Published by Amazon Pub on 2013-08-13
Genres: Contemporary, New Adult
Fourteen-year-old Beth Bradshaw is trapped in a nightmare. Her parents, both cocaine addicts, party nonstop, failing to notice that Drew, a frequent guest in their home, has been spending time in young Beth's bedroom. But when longtime family friend Tommy comes to visit, he instantly knows something is wrong. After catching Drew in the act, Tommy whisks Beth off to the only safe place she has ever known: her grandparents' home in Iowa. Safe with Gran, Pops, and Tommy, Beth can pretend to be a normal teen. As she bonds with Tommy's nephew Ryan over rock music, their friendship blossoms into an exhilarating first romance. But Ryan doesn't know the full story behind Beth's move to Iowa. Years later, when a family tragedy unearths clues about her past, Beth must decide whether to share the one piece of herself that she's kept hidden...or risk losing her true love forever.
As I’ve probably stated before, I was in a major book slump recently where I just couldn’t find anything I wanted to read and had a hard time getting into any books that I did start. So I decided to go back to basics: I went to the Goodreads pages of books that I knew I liked, especially recently, and looked at the “Readers Also Enjoyed” section. That’s how I found The Final Piece. I was glad that I could borrow it from the Amazon Prime Kindle Owners’ Lending Library, and I got it right away.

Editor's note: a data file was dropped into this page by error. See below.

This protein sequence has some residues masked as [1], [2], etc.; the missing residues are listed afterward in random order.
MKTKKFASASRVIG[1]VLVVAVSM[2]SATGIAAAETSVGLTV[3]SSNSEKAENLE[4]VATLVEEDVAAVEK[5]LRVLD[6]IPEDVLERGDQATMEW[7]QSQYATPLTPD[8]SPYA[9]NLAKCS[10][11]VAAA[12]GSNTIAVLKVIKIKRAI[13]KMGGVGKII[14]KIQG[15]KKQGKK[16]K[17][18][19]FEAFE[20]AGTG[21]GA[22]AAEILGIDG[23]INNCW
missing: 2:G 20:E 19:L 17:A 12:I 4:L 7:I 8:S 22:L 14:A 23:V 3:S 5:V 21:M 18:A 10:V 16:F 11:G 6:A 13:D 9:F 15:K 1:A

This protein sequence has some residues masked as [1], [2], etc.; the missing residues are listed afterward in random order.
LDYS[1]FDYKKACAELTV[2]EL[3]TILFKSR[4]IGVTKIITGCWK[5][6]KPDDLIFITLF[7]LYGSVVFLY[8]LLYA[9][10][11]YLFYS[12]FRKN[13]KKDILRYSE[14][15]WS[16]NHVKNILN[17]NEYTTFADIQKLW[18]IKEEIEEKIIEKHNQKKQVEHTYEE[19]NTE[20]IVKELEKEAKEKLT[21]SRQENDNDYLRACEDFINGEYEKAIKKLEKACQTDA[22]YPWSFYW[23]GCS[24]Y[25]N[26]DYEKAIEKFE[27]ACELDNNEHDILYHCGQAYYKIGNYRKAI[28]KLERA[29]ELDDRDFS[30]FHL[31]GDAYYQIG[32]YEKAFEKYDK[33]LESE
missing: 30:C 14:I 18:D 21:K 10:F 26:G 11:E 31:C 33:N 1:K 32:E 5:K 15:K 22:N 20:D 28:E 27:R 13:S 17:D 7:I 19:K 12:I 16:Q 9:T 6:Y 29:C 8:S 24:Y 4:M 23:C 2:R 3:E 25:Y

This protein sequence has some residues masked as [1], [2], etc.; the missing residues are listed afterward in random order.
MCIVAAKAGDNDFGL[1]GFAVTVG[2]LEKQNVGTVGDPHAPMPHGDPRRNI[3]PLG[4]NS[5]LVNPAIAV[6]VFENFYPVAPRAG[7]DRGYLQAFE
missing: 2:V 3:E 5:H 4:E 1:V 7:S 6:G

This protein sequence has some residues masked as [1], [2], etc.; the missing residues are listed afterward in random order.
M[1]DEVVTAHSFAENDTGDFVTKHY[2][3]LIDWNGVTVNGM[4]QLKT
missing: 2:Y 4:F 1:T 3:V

I was a little confused when I first started because The Final Piece opens with Beth locked in her room (she’s locked her own door), singing along to music, but she’s only 10 years old. Reading the description, I certainly didn’t expect to be reading from a little girl’s point of view. After that, it jumps around in time quite a bit, and it doesn’t typically specify when it’s doing it. It’s not until you get into the narrative that you realize that Beth has aged. That was a bit jarring at first, but I got used to it.
I put a warning because there are a couple of scenes where the abuse narrative gets a bit graphic. I mean, it’s not super explicit, but since it was abuse, it kind of shocked me and made me uncomfortable. I’m sure that was the point, since this is abuse we’re talking about, but I wasn’t expecting it and only thought it fair to warn you ahead of time.
I will say that I found part of the narrative to be a bit unbelievable. Beth does have some issues, mostly with trust, but she doesn’t seem to be as traumatized or messed up from her abuse and her parents’ drug habit as I would have expected. She’s just a little too well-adjusted to me. I haven’t been abused, but I imagine that it would have far greater effects on the victim than are illustrated here (see Faking Normal for a more believable reaction).
Overall, though, I did enjoy the story of The Final Piece, and I really liked the progression of several years. Also, I just really liked Beth and Ryan and the way that their relationship played out. I would definitely recommend this one!